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Digital humanities: humanities research in the digital age
Digital humanities: humanities research in the digital age

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2.1 Who digitises cultural heritage materials, who uses them, and why?

Who uses digitised materials?

Our first steps in research often involve searching through digitised resources online (see Session 3). Digitised materials are so common that it is easy to forget that access to them is a recent development and often the result of expensive digitisation projects.

Who creates them?

There is no one answer to this question. Mass digitisation projects are normally undertaken by national institutions, large academic publishing companies, or through partnerships between these and commercial interests or research organisations. However, digitisation is also undertaken by far smaller organisations or individual scholars working with highly specialised collections.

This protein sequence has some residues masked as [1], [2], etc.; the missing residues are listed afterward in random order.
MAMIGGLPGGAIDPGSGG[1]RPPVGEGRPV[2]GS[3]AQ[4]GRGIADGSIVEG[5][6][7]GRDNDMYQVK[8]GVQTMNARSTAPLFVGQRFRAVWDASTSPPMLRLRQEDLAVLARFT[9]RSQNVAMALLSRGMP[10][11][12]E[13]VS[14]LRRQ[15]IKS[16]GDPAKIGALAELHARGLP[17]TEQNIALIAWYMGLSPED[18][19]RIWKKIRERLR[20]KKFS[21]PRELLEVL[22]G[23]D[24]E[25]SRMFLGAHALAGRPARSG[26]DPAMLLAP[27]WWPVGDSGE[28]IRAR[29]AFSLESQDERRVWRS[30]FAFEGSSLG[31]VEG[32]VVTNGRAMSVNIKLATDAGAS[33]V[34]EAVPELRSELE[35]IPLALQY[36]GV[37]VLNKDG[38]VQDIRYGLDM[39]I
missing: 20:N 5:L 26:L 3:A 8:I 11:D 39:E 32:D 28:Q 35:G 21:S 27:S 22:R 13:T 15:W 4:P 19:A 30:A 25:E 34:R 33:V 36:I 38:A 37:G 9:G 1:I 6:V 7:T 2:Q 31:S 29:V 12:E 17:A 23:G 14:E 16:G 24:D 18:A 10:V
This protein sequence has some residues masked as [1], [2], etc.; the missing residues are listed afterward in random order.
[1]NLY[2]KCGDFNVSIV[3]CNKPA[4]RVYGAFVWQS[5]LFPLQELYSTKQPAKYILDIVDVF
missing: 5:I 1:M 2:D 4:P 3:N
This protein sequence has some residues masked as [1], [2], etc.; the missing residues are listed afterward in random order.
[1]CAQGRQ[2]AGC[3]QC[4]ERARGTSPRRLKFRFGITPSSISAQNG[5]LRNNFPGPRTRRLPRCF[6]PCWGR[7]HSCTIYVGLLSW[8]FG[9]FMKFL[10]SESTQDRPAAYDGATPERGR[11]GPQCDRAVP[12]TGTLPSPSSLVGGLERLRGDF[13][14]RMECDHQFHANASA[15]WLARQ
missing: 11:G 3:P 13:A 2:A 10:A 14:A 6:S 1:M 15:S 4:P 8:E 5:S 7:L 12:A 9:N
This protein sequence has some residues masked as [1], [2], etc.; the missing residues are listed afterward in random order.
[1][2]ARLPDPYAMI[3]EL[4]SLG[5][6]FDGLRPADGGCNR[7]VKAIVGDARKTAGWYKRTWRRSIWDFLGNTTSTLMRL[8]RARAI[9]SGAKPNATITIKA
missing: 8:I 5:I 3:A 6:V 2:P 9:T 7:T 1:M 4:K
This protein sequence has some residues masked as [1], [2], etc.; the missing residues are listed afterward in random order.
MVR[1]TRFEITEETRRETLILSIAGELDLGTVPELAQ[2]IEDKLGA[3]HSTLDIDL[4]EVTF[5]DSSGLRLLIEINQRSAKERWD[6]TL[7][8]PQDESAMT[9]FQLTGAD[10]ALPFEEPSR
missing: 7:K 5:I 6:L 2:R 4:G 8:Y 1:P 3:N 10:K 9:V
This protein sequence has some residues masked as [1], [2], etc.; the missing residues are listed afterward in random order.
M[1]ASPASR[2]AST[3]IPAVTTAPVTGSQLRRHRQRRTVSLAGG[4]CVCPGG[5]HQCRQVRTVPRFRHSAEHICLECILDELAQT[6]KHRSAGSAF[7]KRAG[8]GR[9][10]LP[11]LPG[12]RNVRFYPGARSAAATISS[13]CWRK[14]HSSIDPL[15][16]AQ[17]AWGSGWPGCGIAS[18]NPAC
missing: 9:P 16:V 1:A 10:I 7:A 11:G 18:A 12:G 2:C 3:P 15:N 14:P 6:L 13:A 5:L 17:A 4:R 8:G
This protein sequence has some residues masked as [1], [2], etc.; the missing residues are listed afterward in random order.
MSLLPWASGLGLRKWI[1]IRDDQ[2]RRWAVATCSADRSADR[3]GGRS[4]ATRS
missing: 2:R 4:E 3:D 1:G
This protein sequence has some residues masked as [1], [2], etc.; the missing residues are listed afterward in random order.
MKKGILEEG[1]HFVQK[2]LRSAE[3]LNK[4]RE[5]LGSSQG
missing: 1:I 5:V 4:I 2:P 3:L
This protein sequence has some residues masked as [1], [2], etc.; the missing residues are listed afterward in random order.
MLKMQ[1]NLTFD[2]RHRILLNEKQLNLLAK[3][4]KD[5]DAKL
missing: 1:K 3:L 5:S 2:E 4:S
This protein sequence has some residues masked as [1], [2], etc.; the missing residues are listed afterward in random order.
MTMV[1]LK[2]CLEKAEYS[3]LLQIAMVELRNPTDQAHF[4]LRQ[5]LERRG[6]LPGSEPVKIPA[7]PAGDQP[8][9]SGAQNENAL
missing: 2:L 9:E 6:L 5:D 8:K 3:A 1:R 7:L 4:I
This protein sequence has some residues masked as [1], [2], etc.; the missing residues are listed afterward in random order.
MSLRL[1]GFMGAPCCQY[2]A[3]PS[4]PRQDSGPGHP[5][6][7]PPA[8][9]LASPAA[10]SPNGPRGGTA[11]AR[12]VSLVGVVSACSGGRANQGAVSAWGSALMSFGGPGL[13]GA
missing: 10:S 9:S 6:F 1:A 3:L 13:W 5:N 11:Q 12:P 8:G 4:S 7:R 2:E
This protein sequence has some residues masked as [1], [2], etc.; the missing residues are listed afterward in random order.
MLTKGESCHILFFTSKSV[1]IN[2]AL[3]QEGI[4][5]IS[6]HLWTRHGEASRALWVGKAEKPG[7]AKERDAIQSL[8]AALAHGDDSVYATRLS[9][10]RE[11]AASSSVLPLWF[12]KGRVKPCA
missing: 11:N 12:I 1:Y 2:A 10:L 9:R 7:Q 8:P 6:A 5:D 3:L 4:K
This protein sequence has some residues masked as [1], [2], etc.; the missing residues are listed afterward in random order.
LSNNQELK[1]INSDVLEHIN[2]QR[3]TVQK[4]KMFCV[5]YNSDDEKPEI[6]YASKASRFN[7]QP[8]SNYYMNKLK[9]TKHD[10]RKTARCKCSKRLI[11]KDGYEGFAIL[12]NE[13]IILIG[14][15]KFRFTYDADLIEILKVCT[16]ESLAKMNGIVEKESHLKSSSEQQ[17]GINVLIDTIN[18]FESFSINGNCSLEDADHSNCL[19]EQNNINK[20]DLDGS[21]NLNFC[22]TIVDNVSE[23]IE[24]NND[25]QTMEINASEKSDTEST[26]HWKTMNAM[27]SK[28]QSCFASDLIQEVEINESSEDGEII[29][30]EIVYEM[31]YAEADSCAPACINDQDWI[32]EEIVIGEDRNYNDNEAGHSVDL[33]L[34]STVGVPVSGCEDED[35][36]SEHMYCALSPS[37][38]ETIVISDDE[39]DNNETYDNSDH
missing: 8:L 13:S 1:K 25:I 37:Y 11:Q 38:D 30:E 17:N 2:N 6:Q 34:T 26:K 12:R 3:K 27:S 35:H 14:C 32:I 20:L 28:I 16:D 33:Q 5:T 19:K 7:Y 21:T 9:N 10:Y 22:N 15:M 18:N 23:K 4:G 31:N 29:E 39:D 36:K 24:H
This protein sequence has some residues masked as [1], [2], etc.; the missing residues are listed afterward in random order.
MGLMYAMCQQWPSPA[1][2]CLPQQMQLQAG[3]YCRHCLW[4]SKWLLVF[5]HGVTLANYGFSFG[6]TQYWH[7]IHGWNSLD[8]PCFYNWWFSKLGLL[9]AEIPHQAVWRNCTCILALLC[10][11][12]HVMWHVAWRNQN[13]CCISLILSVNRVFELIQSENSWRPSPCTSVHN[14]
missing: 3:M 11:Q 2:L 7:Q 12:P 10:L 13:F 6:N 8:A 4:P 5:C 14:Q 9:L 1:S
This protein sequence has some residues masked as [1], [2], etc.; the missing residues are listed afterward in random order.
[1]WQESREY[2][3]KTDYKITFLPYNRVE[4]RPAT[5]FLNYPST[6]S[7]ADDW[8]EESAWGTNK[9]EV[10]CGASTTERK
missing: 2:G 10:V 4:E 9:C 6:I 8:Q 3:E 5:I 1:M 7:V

Why do they do it?

Common reasons include:

  • Increasing accessibility by making the materials available to a wider audience
  • Raising the profile of a collection
  • Making the materials more processible for research and other purposes
  • Reuniting or gathering collections or related items in one virtual space
  • Digital conservation to safeguard against decay or loss (this is not to be confused with digital preservation, which refers to preserving digital materials).

It is worth distinguishing between individual scholarly notetaking and the creation of a digitised corpus: the latter aims to capture a more complete representation with an awareness that digital representations can serve a range of uses and users.